3.3 Friday, Jan. 4 On the interpretation of swimming as a limit cycle JACOBS, H.O.; Imperial College London firstname.lastname@example.org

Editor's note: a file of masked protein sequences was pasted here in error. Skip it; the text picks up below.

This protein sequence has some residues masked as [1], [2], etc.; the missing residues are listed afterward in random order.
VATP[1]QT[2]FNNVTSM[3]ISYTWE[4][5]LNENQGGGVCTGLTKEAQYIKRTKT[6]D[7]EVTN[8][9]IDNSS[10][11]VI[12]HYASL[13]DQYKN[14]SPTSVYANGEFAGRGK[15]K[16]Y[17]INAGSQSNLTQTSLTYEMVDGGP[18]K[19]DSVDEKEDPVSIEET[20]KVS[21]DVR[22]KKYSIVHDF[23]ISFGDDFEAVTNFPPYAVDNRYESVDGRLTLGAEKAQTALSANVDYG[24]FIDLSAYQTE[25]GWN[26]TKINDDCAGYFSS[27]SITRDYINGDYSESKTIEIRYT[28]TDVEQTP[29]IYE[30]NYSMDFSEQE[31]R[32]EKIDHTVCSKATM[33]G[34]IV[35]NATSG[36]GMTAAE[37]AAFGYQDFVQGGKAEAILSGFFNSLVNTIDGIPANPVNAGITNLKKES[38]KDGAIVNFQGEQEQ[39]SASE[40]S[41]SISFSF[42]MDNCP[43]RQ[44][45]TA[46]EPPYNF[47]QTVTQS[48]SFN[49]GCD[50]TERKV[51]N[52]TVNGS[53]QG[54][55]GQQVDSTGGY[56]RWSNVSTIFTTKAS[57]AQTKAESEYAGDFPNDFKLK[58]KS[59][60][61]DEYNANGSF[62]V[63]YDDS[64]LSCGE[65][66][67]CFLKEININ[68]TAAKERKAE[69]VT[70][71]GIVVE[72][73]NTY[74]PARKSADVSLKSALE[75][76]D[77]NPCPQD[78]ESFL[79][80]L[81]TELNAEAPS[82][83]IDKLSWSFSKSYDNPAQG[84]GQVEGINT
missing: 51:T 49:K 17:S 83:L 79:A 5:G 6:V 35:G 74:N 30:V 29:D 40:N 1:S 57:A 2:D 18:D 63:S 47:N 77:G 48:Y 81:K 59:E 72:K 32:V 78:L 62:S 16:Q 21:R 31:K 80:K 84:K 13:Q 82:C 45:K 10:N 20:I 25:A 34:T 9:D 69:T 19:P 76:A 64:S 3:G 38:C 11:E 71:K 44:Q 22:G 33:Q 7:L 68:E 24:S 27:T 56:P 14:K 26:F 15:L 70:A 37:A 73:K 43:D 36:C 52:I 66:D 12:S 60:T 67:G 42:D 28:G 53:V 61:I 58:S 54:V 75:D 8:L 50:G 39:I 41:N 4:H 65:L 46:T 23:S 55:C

When the wind blows through the venetian blinds in your house, it is not uncommon for them to flutter. The next time this happens, note two things. Firstly, the fluttering is really the sound of a periodic oscillation at a fixed frequency. Secondly, if you hold one of the blinds between your fingers and then releases it, the fluttering will stop and then restore itself. This stable oscillatory behavior is known by mathematicians as a limit cycle. Given the complex dynamics which are possible in fluids, it is remarkable that fish, frogs, tadpoles, and humans can obtain regular motion in a given direction by periodically flexing muscles. Perhaps motion in a fixed direction is stable under the influence of a periodic force. In other words, perhaps swimming is a limit cycle. The stability of a limit cycle implies that locomotion in a fixed direction can be achieved by exploiting passive physical dynamics and relatively simple motor patterns. In this talk I will provide a sketch of the physics and mathematical proofs which suggest this to be the case for neutrally buoyant bodies of arbitrary shape immersed in a Newtonian fluid in the middle Reynolds number regime (Re ~ 100 to 10,000). The theory should be of interest to those wishing to understand and mimic the orderliness of swimming in this regime or understand the robustness of fluid locomotion across body type and size.